Dylan Lamberti is the communications intern for Shot@Life, and started with the campaign at the beginning of 2018. As the communications intern, he works to support the communication’s teams activities on the website and Shot@Life’s social media channels. Dylan graduated from McGill University in May 2017 with a BA in International Development and English Literature, and is currently completing his MA in Political Communication from American University and a Postgraduate Diploma in International Relations from the London School of Economics and Political Science.
How long have you been with Shot@Life?
I’ve been working with the campaign for four months now! I’m only here for a semester, so my last day is in two weeks.
What has been your favorite moment since joining the team?
The most exciting part of my time with the Shot@Life campaign has to be the summit. I joined in January, so the summit was only my fourth week working with the team, and I had to learn what was going on pretty quickly, but it was a great environment. I had the opportunity to interview many champions one on one, and really got to see the energy and dedication that they bring to their advocacy activities.
It was also an extremely eye-opening experience to get to walk around Capitol Hill and see the government in action. I’ve never had the chance to visit the Capitol before our Hill Day, and sitting in on champion meetings with congressional staffers was the best introduction that I think I could have ever gotten.
Outside of a specific moment, I’d say being able to work with a team that is as close-knit and dedicated to what they’re doing like the Shot@Life team has been a great experience. Coming to work everyday and knowing that our entire team is a cohesive whole focused on improving children’s health around the world has been a huge source of motivation for me, and definitely helps me get out of bed in the morning after my 11 PM classes.
What do you think the biggest challenge is for vaccine advocacy?
I think the largest challenge facing vaccine advocacy is a lack of knowledge about its affordability and its effectiveness. The fact that humanity eradicated smallpox in 1980 is an accomplishment that can’t be understated: it represents a massive reduction in human suffering and a huge step forward towards a future that is equitable and happy. I think if people had a clearer picture about how close we are to eradicating diseases like polio forever, and how little funding that last push to eradication takes in the broad scheme of things, they’d become much more passionate about advocating for increased vaccine access.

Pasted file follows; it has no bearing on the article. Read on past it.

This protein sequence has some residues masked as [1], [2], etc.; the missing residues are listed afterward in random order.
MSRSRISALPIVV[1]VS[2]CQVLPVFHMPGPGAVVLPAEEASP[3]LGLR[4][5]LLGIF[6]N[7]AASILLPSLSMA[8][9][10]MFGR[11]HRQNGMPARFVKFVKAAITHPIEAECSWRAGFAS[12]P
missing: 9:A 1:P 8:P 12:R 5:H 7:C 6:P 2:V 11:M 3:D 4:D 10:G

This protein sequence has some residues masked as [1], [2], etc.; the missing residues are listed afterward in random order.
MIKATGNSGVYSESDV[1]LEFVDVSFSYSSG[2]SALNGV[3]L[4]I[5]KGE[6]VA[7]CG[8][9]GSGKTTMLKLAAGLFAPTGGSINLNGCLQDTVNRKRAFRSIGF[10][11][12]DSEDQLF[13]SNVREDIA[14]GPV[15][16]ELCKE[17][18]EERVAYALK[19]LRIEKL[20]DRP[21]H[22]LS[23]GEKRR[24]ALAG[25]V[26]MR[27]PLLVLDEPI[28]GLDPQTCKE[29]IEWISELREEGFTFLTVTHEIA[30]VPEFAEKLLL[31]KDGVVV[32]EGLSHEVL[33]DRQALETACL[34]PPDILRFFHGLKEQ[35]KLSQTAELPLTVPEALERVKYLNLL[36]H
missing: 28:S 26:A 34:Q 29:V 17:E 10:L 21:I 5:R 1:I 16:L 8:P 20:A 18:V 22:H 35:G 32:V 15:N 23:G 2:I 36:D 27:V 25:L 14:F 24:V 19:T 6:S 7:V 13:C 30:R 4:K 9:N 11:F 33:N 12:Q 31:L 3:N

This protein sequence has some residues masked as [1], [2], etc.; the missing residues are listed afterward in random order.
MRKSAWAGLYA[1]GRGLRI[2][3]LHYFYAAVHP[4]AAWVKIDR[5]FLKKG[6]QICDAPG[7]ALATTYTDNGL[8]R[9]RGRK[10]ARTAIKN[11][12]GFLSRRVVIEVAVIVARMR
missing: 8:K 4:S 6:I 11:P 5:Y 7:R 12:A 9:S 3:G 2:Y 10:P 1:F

What do you wish people knew about advocacy?
The effectiveness of it all! I think it can be easy to think of yourself as just one person, but it’s absolutely true that every person has a voice. The efforts of our champions throughout the year, but during our summit particularly, have helped ensure that funding levels for global health were maintained or even increased in some cases for FY18. That’s a tangible difference, and it’s one that was accomplished by people expressing support for what they believed in.
What excites you most about your work?
I’ve already touched on this a bit, but I really do think that the most exciting thing about working with Shot@Life is the fact that I’m part of a team that is working tirelessly to help people. I am, in my own small way, helping to ensure that children around the world have a fair shot at life, happiness, and everything else that comes with a healthy childhood. Being a part of a larger whole that believes that progress can be made towards a better global future is something that I will always value about my time with Shot@Life.
What’s fun fact about you?
Maybe not a “fun” fact, but I have arachnophobia – even through I lived in Canberra for six months. Having to deal with Huntsmen spiders sneaking into my dorm was not a fun experience, but I do definitely want to go back to Australia at some point in the future!